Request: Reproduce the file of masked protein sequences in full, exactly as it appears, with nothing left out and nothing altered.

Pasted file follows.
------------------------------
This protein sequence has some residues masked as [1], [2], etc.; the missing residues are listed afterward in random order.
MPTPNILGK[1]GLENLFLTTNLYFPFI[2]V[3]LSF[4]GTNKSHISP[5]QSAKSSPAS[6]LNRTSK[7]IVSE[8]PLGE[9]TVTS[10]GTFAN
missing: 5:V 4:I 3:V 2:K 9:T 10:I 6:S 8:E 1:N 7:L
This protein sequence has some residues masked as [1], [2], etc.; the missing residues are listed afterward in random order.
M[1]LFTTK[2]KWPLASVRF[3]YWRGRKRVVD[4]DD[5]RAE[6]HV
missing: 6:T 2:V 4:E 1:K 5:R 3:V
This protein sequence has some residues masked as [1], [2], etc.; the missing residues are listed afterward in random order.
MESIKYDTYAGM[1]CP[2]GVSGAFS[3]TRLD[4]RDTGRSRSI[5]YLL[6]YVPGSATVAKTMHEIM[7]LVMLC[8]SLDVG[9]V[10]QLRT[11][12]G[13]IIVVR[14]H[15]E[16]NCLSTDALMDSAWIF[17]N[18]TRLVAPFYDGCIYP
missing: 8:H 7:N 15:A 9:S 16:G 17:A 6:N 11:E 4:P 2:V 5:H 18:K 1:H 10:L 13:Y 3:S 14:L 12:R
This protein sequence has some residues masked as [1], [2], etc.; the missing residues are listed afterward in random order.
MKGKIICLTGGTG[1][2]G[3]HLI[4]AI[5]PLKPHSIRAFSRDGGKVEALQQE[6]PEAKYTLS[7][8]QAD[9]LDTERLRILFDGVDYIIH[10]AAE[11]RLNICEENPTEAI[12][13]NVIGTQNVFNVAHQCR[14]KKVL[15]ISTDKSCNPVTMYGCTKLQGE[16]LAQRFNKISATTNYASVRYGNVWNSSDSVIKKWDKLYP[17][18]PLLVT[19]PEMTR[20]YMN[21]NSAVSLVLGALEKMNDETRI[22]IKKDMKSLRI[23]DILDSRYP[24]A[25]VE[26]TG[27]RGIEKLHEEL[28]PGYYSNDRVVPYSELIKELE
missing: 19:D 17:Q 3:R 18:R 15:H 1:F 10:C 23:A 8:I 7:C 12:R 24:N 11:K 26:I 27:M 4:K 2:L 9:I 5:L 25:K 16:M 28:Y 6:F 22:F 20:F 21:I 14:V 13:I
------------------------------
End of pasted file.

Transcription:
This protein sequence has some residues masked as [1], [2], etc.; the missing residues are listed afterward in random order.
MPTPNILGK[1]GLENLFLTTNLYFPFI[2]V[3]LSF[4]GTNKSHISP[5]QSAKSSPAS[6]LNRTSK[7]IVSE[8]PLGE[9]TVTS[10]GTFAN
missing: 5:V 4:I 3:V 2:K 9:T 10:I 6:S 8:E 1:N 7:L
This protein sequence has some residues masked as [1], [2], etc.; the missing residues are listed afterward in random order.
M[1]LFTTK[2]KWPLASVRF[3]YWRGRKRVVD[4]DD[5]RAE[6]HV
missing: 6:T 2:V 4:E 1:K 5:R 3:V
This protein sequence has some residues masked as [1], [2], etc.; the missing residues are listed afterward in random order.
MESIKYDTYAGM[1]CP[2]GVSGAFS[3]TRLD[4]RDTGRSRSI[5]YLL[6]YVPGSATVAKTMHEIM[7]LVMLC[8]SLDVG[9]V[10]QLRT[11][12]G[13]IIVVR[14]H[15]E[16]NCLSTDALMDSAWIF[17]N[18]TRLVAPFYDGCIYP
missing: 8:H 7:N 15:A 9:S 16:G 17:A 6:N 11:E 4:P 2:V 5:H 18:K 1:H 10:L 13:Y 3:S 14:L 12:R
This protein sequence has some residues masked as [1], [2], etc.; the missing residues are listed afterward in random order.
MKGKIICLTGGTG[1][2]G[3]HLI[4]AI[5]PLKPHSIRAFSRDGGKVEALQQE[6]PEAKYTLS[7][8]QAD[9]LDTERLRILFDGVDYIIH[10]AAE[11]RLNICEENPTEAI[12][13]NVIGTQNVFNVAHQCR[14]KKVL[15]ISTDKSCNPVTMYGCTKLQGE[16]LAQRFNKISATTNYASVRYGNVWNSSDSVIKKWDKLYP[17][18]PLLVT[19]PEMTR[20]YMN[21]NSAVSLVLGALEKMNDETRI[22]IKKDMKSLRI[23]DILDSRYP[24]A[25]VE[26]TG[27]RGIEKLHEEL[28]PGYYSNDRVVPYSELIKELE
missing: 19:D 17:Q 3:R 18:R 15:H 1:F 10:C 23:A 8:I 7:C 12:R 24:N 11:K 26:I 27:M 4:K 2:L 9:I 5:L 25:K 16:M 28:Y 6:F 22:F 20:F 21:I 14:V 13:I